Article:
Plans to change decades’ old divorce laws

Wake Smith Solicitors 10 April 2019

Divorcing couples will no longer be forced to play the blame game under legislative reform being proposed by the Government.

Justice Secretary David Gauke has said laws for no-fault divorce will be introduced as soon as parliamentary time becomes available.

Currently, under the existing Matrimonial Causes Act 1973, an applicant has to either prove their partner is at fault through adultery, desertion or unreasonable behaviour, or if both sides agree, they can part after two years of separation. In the absence of consent or evidence of fault, applicants should wait until they have been living apart for five years.

The need for evidence of adultery, desertion or unreasonable behaviour would be replaced by a requirement for a statement of irretrievable breakdown.

The new changes would establish a minimum six-month timeframe to enable couples to “reflect” on their decision and also abolish the ability to contest a divorce.

Lindsey Canning, head of family law at Wake Smith, looks at the potential changes.

“The introduction of a "no fault" system is huge and will represent the biggest change in divorce law in 50 years.

“Divorcing couples will no longer be forced to play the blame game.

“The current restrictive rules fuel conflict by forcing one side to blame the other, if they do not want to wait for years before obtaining a decree absolute divorce.

“The new legislation, based on the results of a 12-week public consultation, would extend the grounds for divorce while retaining the underlying concept of breakdown.

“This much-needed proposed change is good news for divorcing couples and particularly for any children involved at this very stressful time for all.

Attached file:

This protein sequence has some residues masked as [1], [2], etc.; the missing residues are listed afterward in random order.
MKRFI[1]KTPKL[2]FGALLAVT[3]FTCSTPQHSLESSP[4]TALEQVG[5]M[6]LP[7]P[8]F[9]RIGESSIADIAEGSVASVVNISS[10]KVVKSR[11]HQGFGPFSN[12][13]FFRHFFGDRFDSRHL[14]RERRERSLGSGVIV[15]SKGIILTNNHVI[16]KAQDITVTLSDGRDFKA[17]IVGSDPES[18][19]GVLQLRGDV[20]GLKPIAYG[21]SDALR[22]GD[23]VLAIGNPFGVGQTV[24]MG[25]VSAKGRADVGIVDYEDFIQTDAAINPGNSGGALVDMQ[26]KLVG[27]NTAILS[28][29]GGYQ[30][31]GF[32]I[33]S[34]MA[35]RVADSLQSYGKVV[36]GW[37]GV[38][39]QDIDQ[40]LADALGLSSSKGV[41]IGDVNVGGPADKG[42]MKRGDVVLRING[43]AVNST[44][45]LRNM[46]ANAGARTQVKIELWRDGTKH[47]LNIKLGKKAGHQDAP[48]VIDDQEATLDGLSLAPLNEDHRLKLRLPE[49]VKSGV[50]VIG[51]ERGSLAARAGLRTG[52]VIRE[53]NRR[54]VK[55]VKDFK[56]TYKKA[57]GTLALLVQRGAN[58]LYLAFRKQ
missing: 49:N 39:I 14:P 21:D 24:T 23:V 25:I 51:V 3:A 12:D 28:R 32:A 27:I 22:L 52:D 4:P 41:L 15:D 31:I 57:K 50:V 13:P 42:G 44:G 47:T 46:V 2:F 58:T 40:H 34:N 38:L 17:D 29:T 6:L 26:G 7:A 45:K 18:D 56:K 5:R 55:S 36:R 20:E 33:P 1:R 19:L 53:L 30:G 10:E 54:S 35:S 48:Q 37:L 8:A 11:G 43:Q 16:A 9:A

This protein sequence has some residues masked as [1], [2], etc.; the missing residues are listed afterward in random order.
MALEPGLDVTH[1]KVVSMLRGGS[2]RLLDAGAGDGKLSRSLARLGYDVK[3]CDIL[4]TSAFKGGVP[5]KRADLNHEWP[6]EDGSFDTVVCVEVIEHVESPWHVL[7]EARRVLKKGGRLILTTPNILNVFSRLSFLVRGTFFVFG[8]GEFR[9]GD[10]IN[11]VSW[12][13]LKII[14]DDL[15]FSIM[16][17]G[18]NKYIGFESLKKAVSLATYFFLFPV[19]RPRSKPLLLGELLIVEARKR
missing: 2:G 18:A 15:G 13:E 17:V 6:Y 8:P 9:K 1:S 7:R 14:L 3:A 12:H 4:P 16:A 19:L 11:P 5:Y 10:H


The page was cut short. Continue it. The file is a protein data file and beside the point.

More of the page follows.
“The fault-based divorce system often saw parting couples apportioning blame, resulting in increased animosity.

“These new proposals concentrate on neutrality and avoiding conflict, not as in some quarters that has been suggested, on the disposability of marriage, divorce on demand or making the process easy. No divorce is easy.”

The Government said the new legislation would preserve the two-stage legal process known as decree nisi and decree absolute. There will be an option for a joint application for divorce.

It said it upheld the institution of marriage but would look to update the law to reflect calls for change and gave a three month timetable to introduce the legislation.

Records show that out of every five divorce petitions lodged over the past three years, almost three rely on conduct facts and two on separation facts. The ability to contest a divorce was used in fewer than 2% of cases.

In 2018, 118,000 people petitioned for divorce in England and Wales.

Parallel changes would be made to the law governing the dissolution of a civil partnership.

For further information on divorce proceedings contact Lindsey Canning at [email protected]  or on 0114 266 6660.



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